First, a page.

Special Needs Trust – A Primer
By Anthony J. Enea, Esq.
It has been well documented that millions of “baby boomers” are coming of age, and that their aging will have a significant impact upon our Medical and long term care infrastructure. However, the one aspect of the aging of the baby boomers that is overlooked is that the baby boomers are the parents and care givers for millions of non-elderly disabled children, and the impact their aging will have on the care and well being of said child.
Little has been done to educate the aging baby boomers as to what steps they should take to provide for the future care and well being of their non elderly disabled children.
Special Needs Trusts, a/k/a Supplemental Needs Trusts play an important role in the planning for a disabled child. They are generally considered the legal centerpiece of a plan for a disabled person.
I. Three (3) Basic Types of Supplemental Needs Trusts
A. “Third Party SNT”
1. A Third Party SNT is a Trust created and funded by someone other than the disabled beneficiary. It is generally created by a parent, grandparent or sibling. The source of funds used to fund a Third Party SNT are not from the disabled person. A disabled beneficiary’s funds should never be used to fund a Third Party SNT. Any individual can fund this type of trust for a disabled beneficiary without effecting the beneficiaries entitlement to government benefits.
It is important to note that the SNT can be “Inter-Vivos” or “Testamentary”. The spouse of a disabled beneficiary or the parent of a minor disabled beneficiary can not create and fund an “inter-vivos” SNT and get the protections under §7-1.12 of EPTL for government benefits. However, the spouse or parent can fund and create a “testamentary” trust for the disabled beneficiary.
All too often we tend to think of SNTs as inter vivos trusts. However, their use in Testamentary documents such as a Last Will should be given consideration.
EPTL §7-1.12 codifies Matter of Escher, 94 Misc. 2d 952, aff’d 75 A.D. 2d 531, 426 NYS 2d 1008. In Escher, the Bronx County Surrogate’s Court held that a testamentary trust established by parents of a disabled daughter which provided that principal was to be used only for the “necessary support and maintenance of daughter” was protected from the claim of the State for reimbursement of the amount it had paid on behalf of the daughter. The Court found that the Testator had intended principal be used for daughter during her lifetime.
It should also be noted that the funding of a Third party SNT has Medicaid planning benefits for the Grantor of the Trust. The transfer is considered an exempt transfer. Thus no period of ineligibility is created. See 42 USC 1382 c(a)(3)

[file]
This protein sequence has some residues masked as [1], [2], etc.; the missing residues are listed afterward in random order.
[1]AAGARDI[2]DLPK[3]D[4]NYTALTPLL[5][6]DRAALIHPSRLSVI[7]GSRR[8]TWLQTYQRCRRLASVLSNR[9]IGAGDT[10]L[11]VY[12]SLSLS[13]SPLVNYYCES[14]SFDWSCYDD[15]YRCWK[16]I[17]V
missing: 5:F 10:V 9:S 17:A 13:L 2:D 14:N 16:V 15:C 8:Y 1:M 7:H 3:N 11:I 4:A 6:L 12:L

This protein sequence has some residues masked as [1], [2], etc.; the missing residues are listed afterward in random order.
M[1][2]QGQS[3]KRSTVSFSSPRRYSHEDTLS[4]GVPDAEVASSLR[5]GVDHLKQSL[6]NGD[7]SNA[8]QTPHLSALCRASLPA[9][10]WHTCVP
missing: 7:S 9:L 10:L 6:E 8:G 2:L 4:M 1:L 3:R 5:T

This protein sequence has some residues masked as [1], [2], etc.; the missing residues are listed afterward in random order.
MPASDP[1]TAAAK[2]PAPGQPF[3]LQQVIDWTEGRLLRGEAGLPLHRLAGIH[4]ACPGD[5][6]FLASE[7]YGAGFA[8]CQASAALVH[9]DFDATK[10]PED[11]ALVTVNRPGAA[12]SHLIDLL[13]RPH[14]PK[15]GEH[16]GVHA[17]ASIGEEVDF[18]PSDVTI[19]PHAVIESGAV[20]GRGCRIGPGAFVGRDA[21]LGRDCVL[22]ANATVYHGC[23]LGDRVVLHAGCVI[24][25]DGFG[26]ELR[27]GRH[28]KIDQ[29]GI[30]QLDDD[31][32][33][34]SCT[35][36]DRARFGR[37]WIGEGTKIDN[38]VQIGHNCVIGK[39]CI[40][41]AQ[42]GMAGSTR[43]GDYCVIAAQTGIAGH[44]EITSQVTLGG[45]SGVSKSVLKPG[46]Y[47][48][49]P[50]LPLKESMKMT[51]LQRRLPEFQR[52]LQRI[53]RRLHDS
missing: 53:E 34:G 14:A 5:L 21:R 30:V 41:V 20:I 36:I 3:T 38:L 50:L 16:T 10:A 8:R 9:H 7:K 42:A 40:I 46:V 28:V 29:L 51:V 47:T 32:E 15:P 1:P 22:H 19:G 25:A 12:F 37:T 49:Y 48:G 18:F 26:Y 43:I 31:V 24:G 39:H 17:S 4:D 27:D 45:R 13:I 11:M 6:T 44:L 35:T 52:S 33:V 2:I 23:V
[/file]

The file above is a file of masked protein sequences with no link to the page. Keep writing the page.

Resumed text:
B. “Self settled SNT or First Party SNT”
Self Settled Trusts are authorized by the Omnibus Budget Reconciliation Act of 1993 (“OBRA93”). These are SNTs funded with a disabled beneficiaries own funds, or funds to which he or she is entitled such as personal injury award or inheritance. In order for the disabled beneficiary to establish and fund a Self Settled SNT, he or she must establish the following:
(a) Must be disabled (proof of SSI or SSD generally sufficient);
(b) Must be under the age of 65 to establish it (As of the date the assets are transferred to the Trust); (c) Must be established for the benefit of the disabled beneficiary, by a parent, grandparent, guardian or court. Once established it may be funded by the disabled beneficiary. If the disabled beneficiary has no parent or grandparent, it will be necessary to obtain a Court order, pursuant to Article 81 of Mental Hygiene Law or SCPA 2101 and 202.
The transfer of disabled beneficiaries funds to the Self Settled SNT creates no look back period or ineligibility period for Medicaid nursing home benefits, so long as the disabled beneficiary is under the age of 65 at the time the gift to the Trust is made.
(d) Must have a “Payback Provision”. Upon the death of the disabled beneficiary all remaining trust principal and accumulated income must be paid back to Medicaid to reimburse Medicaid for all benefits paid to the disabled beneficiary during his or her lifetime. Any funds left over may be paid to the named beneficiary of the Trust.
C. “Pooled Self Settled SNT”
A Pooled Self Settled SNT is one that must be managed by a Non-profit Association. For example, the United Jewish Appeal (“UJA”) and the New York State Association of Retarded Citizens (“NYSARC”) sponsor such Pooled Trusts for disabled persons.
The funds transferred to the trust are pooled in the Trust, but a separate account is established for each individual beneficiary. The beneficiary can be under or over the age of 65. However, if the beneficiary is over the age of 65 there is a penalty period for assets transferred to the Pooled Trust for Medicaid nursing home benefits. These Trusts are usually utilized where there is no family member to act as a trustee or when the beneficiary is over age 65.
Depending on the terms of the Pooled Trust, the disabled person may be able to provide how the remaining balance of his or her account is to be distributed upon his or her death, however, this would be subject to a payback to Medicaid. If the balance on death is retained by the Pooled Trust, then Medicaid is not entitled to a payback of the benefits paid.